• Don’t be rushed or pressured into making a decision. Under no circumstances would a genuine bank, or another trusted organisation, force you to make a financial transaction on the spot; they would never ask you to transfer money into another account for fraud reasons. Remember to stop and take time to carefully consider your actions
    • Listen to your instincts. If something feels wrong then it is usually right to question it. Criminals may lull you into a false sense of security when you are out and about or rely on your defences being down when you’re in the comfort of your own home. They may appear trustworthy, but they maynot be who they claim to be

     

    For more information about how to protect yourself online, visit www.cyberaware.gov.uk and takefive-stopfraud.org.uk.

    If you have been a victim of fraud or cybercrime, report it to us at www.actionfraud.police.uk, or by calling 0300 123 2040.

  • Watch Out For These Fake Texts About Your Ee Bill

These fake text messages purport to be from EE and claim that you haven’t paid a bill. The link in the message leads to a phishing website designed to steal your EE account login details, as well as personal and financial information. Don’t be tricked into giving a fraudster access to your personal or financial details. Never automatically click on a link or attachment in an unexpected email or text.

 

 

For more information about how to protect yourself online, visit www.cyberaware.gov.uk and takefive-stopfraud.org.uk.

If you have been a victim of fraud or cybercrime, report it to us at www.actionfraud.police.uk, or by calling 0300 123 2040.

  • Courier FraudThe National Fraud Intelligence Bureau has identified an increasing number of reports submitted to Action Fraud from the public concerning courier fraud.Fraudsters are contacting victims by telephone and purporting to be a police officer or bank official. To substantiate this claim, the caller might be able to confirm some easily obtainable basic details about the victim such as their full name and address. They may also offer a telephone number for the victim to call to check that they are genuine; this number is not genuine and simply redirects to the fraudster who pretends to be a different person. After some trust has been established, the fraudster will then, for example, suggest:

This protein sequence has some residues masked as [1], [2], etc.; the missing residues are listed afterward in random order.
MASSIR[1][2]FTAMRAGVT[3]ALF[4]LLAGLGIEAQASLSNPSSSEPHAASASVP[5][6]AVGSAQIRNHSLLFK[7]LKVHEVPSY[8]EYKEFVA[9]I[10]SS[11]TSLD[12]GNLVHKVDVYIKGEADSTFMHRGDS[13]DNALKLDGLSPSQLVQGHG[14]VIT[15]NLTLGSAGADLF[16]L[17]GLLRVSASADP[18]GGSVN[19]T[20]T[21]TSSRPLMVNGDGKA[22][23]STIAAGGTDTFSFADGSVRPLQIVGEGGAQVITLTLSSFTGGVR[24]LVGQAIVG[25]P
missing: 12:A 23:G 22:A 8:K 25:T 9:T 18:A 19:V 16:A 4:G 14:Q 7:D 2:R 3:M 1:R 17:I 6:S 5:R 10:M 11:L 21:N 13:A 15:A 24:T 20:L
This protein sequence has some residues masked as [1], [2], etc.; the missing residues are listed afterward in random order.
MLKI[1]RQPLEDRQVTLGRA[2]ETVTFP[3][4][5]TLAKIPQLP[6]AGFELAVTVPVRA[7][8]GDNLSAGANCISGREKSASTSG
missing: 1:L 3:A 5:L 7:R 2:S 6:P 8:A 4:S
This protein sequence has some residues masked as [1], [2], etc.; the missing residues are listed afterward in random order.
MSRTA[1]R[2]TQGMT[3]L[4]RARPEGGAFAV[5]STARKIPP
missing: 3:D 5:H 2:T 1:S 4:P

• Some money has been removed from a victim’s bank account and staff at their local bank branch are responsible
    • Suspects have already been arrested but the ‘police’ need money for evidence
    • A business such as a jewellers or currency exchange is operating fraudulently and they require assistance to help secure evidence

    Victims are then asked to cooperate in an investigation by attending their bank and withdrawing money, withdrawing foreign currency from an exchange or purchasing an expensive item to hand over to a courier for examination who will also be a fraudster. Again, to reassure the victim, a safe word might be communicated to the victim so the courier appears genuine. At the time of handover, unsuspecting victims are promised the money they’ve handed over or spent will be reimbursed but in reality there is no further contact and the money is never seen again.

    Your bank or the police will never:

    • Phone and ask you for your PIN or full banking password
    • Ask you to withdraw money to hand over to them for safe-keeping, or send someone to your home to collect cash, PIN, cards or cheque books if you are a victim of fraud.

     

    Don’t assume an email or phone call is authentic just because someone knows your basic details (such as your name and address or even your mother’s maiden name), it doesn’t mean they are genuine. Be mindful of who you trust – criminals may try and trick you into their confidence by telling you that you’ve been a victim of fraud. Stay in control – if something feels wrong then it is usually right to question it. Have the confidence to refuse unusual requests for personal or financial information.

    For more information about how to protect yourself online visit www.cyberaware.gov.uk and www.takefive-stopfraud.org.uk.